I’m glad I don’t judge beauty contests

by B.B. Pelletier

I get burned out on airguns from time to time. When it happens, I can remember being excited over this or that gun in the past, but nothing I see, touch or shoot at this time evokes the slightest measure of appreciation. You could hand me an HW55 Tyrolean with a full bas-relief stock worthy of the renaissance–and I would yawn.

When that happens, I have to do something else. For years, something else has been shooting firearms, reloading and casting bullets. Anything to break the connection with pellet guns for a time. Unfortunately, a number of circumstances–the weather, a heavy work schedule and my recent illness–have all conspired to keep me from going to the range since before Christmas. I’m ready to pull my hair out, if I had anything to grab onto.

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The Crosman Silhouette PCP pistol – Part 2

by B.B. Pelletier

Part 1

Well, I wanted to post the velocity results of the Benjamin Trail NP XL1100 today, so the first thing I did was measure the cocking effort for you. No more than 32 lbs., according to my bathroom scale. Wow, I thought. Crosman has found a way around the laws of physics. I’ll take three, please!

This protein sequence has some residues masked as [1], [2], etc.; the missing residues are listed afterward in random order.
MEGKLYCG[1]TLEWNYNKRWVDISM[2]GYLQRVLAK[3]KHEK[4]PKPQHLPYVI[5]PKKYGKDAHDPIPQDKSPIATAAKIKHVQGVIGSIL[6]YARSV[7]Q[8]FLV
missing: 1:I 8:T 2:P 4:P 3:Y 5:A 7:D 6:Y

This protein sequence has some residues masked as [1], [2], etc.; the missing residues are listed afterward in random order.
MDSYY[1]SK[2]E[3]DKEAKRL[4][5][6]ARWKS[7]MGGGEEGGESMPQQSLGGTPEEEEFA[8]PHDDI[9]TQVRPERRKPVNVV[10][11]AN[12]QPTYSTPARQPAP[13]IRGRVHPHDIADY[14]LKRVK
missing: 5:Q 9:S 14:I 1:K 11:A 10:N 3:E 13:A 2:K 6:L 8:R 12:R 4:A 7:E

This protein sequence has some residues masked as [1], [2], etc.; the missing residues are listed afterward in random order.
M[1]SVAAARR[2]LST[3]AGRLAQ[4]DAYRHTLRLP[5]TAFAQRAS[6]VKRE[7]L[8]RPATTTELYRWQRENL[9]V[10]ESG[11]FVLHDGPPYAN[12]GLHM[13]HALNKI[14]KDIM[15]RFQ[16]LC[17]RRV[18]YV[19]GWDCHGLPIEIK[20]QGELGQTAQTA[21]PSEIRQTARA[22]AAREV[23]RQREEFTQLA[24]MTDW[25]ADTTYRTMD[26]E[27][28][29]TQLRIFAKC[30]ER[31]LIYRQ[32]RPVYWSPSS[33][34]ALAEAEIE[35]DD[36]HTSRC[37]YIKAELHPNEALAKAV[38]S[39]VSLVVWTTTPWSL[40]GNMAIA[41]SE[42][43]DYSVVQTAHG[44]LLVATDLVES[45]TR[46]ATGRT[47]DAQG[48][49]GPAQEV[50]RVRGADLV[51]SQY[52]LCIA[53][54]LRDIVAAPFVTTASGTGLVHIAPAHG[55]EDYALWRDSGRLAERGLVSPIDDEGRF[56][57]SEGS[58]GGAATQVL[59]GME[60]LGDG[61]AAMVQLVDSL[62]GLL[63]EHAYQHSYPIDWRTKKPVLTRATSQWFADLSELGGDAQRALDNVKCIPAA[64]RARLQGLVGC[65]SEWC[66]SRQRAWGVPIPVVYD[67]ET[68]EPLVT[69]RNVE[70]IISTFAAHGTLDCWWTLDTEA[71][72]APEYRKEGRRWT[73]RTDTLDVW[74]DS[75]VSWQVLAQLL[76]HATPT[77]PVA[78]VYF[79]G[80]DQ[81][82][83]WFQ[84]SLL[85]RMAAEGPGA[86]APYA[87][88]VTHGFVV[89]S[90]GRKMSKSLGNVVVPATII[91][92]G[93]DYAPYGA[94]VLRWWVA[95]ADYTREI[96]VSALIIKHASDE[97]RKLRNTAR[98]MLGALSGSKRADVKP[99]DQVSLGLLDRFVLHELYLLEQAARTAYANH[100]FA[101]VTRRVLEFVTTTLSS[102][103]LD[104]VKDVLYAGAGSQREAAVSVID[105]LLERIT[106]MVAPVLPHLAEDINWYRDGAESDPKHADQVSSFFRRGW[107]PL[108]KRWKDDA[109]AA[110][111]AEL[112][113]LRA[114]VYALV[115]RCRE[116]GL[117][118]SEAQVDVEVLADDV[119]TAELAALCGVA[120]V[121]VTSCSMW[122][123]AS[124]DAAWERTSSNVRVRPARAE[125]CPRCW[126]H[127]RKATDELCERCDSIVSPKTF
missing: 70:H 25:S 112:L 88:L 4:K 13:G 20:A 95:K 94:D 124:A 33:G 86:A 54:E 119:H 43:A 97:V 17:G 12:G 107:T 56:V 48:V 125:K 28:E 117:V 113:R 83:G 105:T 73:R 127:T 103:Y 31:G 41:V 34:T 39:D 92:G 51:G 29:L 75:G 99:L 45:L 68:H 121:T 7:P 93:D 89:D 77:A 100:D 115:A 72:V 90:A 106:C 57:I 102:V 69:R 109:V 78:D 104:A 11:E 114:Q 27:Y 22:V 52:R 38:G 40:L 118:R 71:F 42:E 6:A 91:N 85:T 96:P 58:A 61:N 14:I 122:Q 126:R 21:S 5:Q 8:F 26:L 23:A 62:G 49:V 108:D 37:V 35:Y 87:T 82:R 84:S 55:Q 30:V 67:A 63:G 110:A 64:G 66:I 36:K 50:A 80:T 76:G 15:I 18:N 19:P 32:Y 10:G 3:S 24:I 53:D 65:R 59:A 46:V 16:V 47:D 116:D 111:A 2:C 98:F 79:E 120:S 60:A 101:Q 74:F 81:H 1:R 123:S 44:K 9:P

Then, just as I returned to my desk an email arrived from Crosman informing me that the cocking effort I had inquired about was supposed to be around 38 lbs. Oh, oh! A few shots through the Chrony confirmed that this test rifle was not up to that spec.

The bottom line is this one has to go back to Crosman. They will expedite shipment of a replacement, and I must retract everything I said about the cocking effort until I test that rifle. I still am wildly impressed by what I see, and now I’ll get to see a second one.

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Disassembling and assembling a TX200

by B.B. Pelletier

I’m doing this report for Slinging Lead so he can see what the inside of his TX200 looks like. The work to disassemble and take photos took a total of 30 minutes, so that will be how long a disassembly should take after the first time.